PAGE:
Found 6 article(s) for author 'Lobbying'

The Charmed Life of Superstar Exporters: Survey Evidence on Firms and Trade Policy

The Charmed Life of Superstar Exporters: Survey Evidence on Firms and Trade Policy. Dustin Tingley, January 2017, Paper, “What factors determine firms’ attitudes toward trade policy? This paper considers producers’ policy preferences and political behavior in light of two key patterns in modern international trade: industries that face import competition often have many exporters, and foreign sales are concentrated in the hands of a small number of “superstar” exporters. Using a new survey of Costa Rican firms matched to systematic firm-level data on export behavior, we find that firm features are generally more important predictors of attitudes toward trade liberalization than industry-wide comparative advantage. We also show that export intensity is strongly associated with interest and lobbying activity on trade policy. The largest exporters, who are the strongest supporters of global integration, dominate trade politics.Link

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Thin Political Markets: The Soft Underbelly of Capitalism

Thin Political Markets: The Soft Underbelly of Capitalism. Karthik Ramanna, Winter 2015, Paper. “‘Thin political markets’ are the processes through which some of the most complex and critical institutions of our capitalist system are determined—e.g., our accounting-standards infrastructure. In thin political markets, corporate managers are largely unopposed—because of their own expertise and the general public’s low awareness of the issues. This enables managers to structure the ‘rules of the game’ in self-serving ways. The result is a structural flaw in the determination of critical institutions of our capitalist system, which, if ignored, can undermine the legitimacy of the system. This article provides some ideas on how to fix the problem…” Link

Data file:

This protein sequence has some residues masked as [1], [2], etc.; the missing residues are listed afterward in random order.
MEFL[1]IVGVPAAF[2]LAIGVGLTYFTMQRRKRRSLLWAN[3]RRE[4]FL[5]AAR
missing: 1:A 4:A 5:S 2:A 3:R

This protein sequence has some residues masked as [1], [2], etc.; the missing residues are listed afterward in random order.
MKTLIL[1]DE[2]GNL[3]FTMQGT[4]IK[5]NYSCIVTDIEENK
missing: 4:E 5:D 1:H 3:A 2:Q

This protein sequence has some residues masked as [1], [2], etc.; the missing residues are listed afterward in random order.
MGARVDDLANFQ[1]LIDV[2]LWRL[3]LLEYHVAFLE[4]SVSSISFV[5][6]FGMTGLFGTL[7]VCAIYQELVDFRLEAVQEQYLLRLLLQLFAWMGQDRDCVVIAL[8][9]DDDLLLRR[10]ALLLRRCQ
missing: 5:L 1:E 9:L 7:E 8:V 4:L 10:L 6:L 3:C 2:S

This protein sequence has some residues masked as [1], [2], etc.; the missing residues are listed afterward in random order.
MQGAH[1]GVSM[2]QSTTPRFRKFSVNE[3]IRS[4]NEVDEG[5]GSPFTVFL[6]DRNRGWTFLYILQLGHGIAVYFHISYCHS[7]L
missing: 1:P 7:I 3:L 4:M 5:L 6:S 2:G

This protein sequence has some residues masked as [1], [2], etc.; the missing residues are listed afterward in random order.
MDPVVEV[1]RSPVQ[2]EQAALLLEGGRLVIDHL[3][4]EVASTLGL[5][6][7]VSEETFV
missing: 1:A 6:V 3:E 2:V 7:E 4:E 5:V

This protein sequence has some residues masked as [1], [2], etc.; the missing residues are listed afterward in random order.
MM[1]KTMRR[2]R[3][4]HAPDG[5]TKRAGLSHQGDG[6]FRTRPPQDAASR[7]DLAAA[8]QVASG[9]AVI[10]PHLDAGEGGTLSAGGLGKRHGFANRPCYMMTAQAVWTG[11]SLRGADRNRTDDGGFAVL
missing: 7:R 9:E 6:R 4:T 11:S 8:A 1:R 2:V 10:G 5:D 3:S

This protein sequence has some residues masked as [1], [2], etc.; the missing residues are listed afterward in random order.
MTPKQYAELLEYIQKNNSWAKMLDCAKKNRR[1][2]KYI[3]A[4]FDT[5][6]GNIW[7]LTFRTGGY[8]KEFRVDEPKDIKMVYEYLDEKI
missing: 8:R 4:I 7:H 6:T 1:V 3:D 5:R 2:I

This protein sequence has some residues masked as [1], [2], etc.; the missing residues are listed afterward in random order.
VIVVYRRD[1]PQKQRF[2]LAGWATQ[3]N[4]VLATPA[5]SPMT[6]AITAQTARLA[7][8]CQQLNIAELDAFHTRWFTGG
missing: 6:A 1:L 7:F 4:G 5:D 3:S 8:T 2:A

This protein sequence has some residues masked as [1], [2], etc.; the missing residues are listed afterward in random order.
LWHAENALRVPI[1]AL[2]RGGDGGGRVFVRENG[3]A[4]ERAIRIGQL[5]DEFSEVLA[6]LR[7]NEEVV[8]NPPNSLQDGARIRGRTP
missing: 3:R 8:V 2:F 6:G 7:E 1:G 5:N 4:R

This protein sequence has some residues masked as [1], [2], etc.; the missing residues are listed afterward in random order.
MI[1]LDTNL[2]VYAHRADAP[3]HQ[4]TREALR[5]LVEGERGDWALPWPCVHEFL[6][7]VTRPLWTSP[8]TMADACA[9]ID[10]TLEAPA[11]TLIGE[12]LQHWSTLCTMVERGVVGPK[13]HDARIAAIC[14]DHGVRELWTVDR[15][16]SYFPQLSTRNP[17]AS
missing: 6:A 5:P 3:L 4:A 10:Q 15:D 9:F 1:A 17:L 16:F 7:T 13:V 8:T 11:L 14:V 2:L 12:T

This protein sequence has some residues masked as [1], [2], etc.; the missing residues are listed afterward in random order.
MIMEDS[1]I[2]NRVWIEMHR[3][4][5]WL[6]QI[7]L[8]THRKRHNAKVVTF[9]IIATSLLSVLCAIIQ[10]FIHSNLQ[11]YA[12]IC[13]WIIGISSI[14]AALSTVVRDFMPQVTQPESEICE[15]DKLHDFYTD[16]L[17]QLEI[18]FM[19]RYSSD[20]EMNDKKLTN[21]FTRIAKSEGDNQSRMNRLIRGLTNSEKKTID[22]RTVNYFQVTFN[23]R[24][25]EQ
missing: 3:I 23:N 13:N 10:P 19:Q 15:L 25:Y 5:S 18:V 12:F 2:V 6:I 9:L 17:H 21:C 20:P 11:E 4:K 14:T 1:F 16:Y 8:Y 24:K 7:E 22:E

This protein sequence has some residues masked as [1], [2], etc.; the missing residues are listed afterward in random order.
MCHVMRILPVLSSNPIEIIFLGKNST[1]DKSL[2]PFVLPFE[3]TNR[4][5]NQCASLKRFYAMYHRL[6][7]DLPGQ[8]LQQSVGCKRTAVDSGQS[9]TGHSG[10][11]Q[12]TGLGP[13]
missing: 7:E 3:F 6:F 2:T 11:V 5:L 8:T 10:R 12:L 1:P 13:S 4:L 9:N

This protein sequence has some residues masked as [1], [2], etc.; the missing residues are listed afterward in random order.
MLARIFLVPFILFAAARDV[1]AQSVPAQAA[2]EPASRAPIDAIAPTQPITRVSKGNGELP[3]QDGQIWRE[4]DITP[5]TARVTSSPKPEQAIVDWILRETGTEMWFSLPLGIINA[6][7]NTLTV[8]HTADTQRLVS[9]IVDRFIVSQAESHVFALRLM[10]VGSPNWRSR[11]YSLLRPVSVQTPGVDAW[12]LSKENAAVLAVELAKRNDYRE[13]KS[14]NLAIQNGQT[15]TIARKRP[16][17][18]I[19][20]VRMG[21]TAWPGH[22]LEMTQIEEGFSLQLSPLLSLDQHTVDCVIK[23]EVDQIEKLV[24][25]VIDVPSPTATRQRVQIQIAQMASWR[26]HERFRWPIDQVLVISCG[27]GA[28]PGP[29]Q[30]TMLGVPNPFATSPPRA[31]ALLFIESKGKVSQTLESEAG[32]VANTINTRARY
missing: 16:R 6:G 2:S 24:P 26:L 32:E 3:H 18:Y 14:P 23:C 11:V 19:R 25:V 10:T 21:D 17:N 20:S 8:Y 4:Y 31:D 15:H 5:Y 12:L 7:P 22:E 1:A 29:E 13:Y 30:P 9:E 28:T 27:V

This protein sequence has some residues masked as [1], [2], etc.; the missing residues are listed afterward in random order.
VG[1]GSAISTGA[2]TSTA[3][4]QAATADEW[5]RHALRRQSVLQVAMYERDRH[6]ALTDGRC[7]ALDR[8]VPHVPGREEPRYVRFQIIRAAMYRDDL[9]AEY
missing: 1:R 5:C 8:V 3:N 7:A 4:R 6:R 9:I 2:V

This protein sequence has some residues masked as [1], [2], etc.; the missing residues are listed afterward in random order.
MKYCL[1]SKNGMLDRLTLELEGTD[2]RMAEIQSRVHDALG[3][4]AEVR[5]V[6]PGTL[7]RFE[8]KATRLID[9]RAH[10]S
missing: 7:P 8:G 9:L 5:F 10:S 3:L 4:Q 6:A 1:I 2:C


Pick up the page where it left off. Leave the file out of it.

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SEC’s Non-Decision Decision on Corporate Political Activity a Policy and Political Mistake

SEC’s Non-Decision Decision on Corporate Political Activity a Policy and Political Mistake. John Coates, December 13, 2013, Opinion. “The SEC’s recent decision to take disclosure of political activities off the SEC’s agenda is a policy mistake, as it ignores the best research on the point, described below, and perpetuates a key loophole in the investor-relevant disclosure rules, allowing large companies to omit material information about the politically inflected risks they run with other people’s money. It is also a political mistake, as it repudiates the 600,000+ investors who have written to the SEC personally to ask it to adopt a rule requiring…Link verified March 28, 2014

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Legislating Stock Prices

Legislating Stock Prices. Lauren Cohen, Christopher Malloy, December 2013, Paper. “We demonstrate that legislation has a simple, yet previously undetected impact on stock prices. Exploiting the voting record of legislators whose constituents are the affected industries, we show that the votes of these “interested” legislators capture important information seemingly ignored by the market. A long-short portfolio based on these legislators’ views earns abnormal returns of over 90 basis points per month following the passage of legislation…”  Link

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The Auditing Oligopoly and Lobbying on Accounting Standards

The Auditing Oligopoly and Lobbying on Accounting Standards. Abigail M. Allen, Karthik Ramanna, August 19, 2013, Paper. “Since at least the 1970s, the audit market in the U.S. has functioned as an oligopoly, with a few large firms providing audit services for the vast majority of public companies. The past twenty-five years have witnessed a steady tightening of the oligopoly, with the number of big audit firms (hereafter, the Big N) declining from eight in the 1980s to four by 2002, while their combined market share has remained largely unchanged (e.g., GAO 2008). The tightening oligopoly in auditing is…” Link

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The Private Company Council

The Private Company Council. Karthik Ramanna, Luis M. Viceira, January 2013, Case. “Financial Accounting Foundation chairman Jack Brennan is under pressure from private-company interests to set up a new body—the Private Company Council—to determine separate GAAP for private companies. PCC advocates—including the US Chamber of Commerce—argue that traditional US GAAP has too many disclosure and fair-value requirements that impose very high compliance costs on private companies. But there are influential players—including the Big Four auditors—who oppose creating the PCC. They argue that the compliance costs of traditional…”  May require purchase or user account. Link verified March 28, 2014

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